What is your background? How did you get into distilling?
TP: “I got into distilling by way of brewing. I was the co-founder of Brooklyn Brewery in 1987 and I was chairman and CEO until 2004. I took some time off and in 2008 I got really excited about the craft spirits scene and joined with Allen Katz and my son Bill to start NY Distilling Company. I felt like the very positive energy around craft spirits reminded me of the early days of craft brewing and that’s what got me excited about launching in craft distilling.”
CP: “My background is in automotive. I was pursuing a career in custom car fabrication. A passion for absinthe is what inspired us to open a distillery. From there it was just a matter of learning.”
What are some of the similarities and differences you’ve found between craft beer and craft spirits?
TP: “Craft brewing in the 1980s was pioneer work. The retailers, distributors, and consumers didn’t really know or care about craft beer. It wasn’t like we were meeting a need; we were creating a need. It took a long time for the market to appreciate craft beer. And then it really started to take off. When I started working in the spirits scene, it seemed that craft spirits were at least 20 years behind. And I think craft spirits is catching up. There’s a lot of room to grow. But, one of the biggest differences is now there is a much better receptivity. Consumers, distributors, and retailers are much more interested and aware of the opportunities for local distilleries. And one of the reasons is that they’ve got the craft beer as a model.”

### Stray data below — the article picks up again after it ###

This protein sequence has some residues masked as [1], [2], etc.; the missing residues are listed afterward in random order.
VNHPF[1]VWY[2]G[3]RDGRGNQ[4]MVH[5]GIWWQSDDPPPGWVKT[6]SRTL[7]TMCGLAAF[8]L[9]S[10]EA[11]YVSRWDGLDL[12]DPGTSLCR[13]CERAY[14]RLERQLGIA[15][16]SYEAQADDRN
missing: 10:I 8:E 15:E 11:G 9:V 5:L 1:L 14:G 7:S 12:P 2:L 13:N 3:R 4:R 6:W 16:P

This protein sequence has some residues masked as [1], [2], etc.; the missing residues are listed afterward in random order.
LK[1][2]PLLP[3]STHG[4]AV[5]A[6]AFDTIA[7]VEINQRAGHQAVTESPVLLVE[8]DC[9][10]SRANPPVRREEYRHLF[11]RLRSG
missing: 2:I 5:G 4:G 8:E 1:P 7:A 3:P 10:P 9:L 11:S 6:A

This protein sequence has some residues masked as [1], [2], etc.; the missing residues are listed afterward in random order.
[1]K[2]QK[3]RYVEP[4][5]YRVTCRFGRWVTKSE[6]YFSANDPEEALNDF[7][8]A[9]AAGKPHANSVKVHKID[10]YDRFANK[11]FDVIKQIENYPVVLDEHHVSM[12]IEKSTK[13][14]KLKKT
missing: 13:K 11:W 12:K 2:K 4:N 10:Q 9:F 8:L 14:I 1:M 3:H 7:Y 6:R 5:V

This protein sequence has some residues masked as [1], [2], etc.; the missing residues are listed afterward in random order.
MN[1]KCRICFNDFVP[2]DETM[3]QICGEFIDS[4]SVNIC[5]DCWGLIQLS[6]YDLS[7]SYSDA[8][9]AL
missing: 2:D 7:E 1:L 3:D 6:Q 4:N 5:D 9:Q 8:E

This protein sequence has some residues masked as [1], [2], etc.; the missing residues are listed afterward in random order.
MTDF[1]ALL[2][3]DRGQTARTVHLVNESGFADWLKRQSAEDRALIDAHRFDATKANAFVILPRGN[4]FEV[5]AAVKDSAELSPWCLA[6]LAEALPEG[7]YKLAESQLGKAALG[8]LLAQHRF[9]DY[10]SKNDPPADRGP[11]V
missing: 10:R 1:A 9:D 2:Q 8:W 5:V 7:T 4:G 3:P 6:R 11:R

What are some of the challenges facing our industry?
TP: “It’s crucial for the little guys to legitimately own craft. The challenge is to create a tent that’s big enough to bring in as many independent companies as possible. Including traditional and radical innovative companies. The challenge is to have a large tent and to welcome everyone’s help but then also to have standards. And I think ACSA has struck a good balance so far by embracing the big tent but saying that we do have standards. It’s crucial to have transparency.”
CP: “Over saturation is one of the biggest challenges facing our industry. The rate at which people are entering the industry is much higher than the market share craft spirits have. This will result in some sort of a shakeout in the industry as some distilleries can’t sell enough to survive.”
How would a reduced FET impact your business?
TP: “It would be huge. I think it would be good for the industry as a whole, beyond just small distilleries. I think the industry will be healthier when the small guys are healthier. Specifically, for us, the amounts are pretty significant. It would represent a couple of hires right away, in production and in marketing.”
CP: “It would save us thousands of dollars a year and that can go towards expanding our barrel inventory, or pay our mortgage, and could allow us to hire another full time employee. We would probably opt for a full time salesman to help us grow and expand sales.”
How would you describe the craft spirits scene in New York City?
TP: “It’s fantastic. We benefit from being in the deepest, richest spirits market in the world. The bad part of that is it’s highly competitive. Every global company wants to do well in New York. On the other hand, you have an unbelievable richness of independent operators. People who don’t answer to corporate headquarters when picking out the menu. The craft spirits market has been pretty collegial and there’s a pretty positive camaraderie. All of us would like to be the most successful local distillery but I think we also all recognize that for better or worse we’re going to share reputation. The success of the category will definitely help us all.”
How would you describe the craft spirits scene in Wyoming?
CP: “Almost nonexistent. Wyoming is definitely a beer drinking state and the response to craft spirits has not been great so far. We have fans and there is a small population of people who are excited to see this happening but the vast majority just want to stick to their big brand beer and spirit and, for most, price is the determining factor for their choices. That being said we have grown to have quite a few new distilleries.”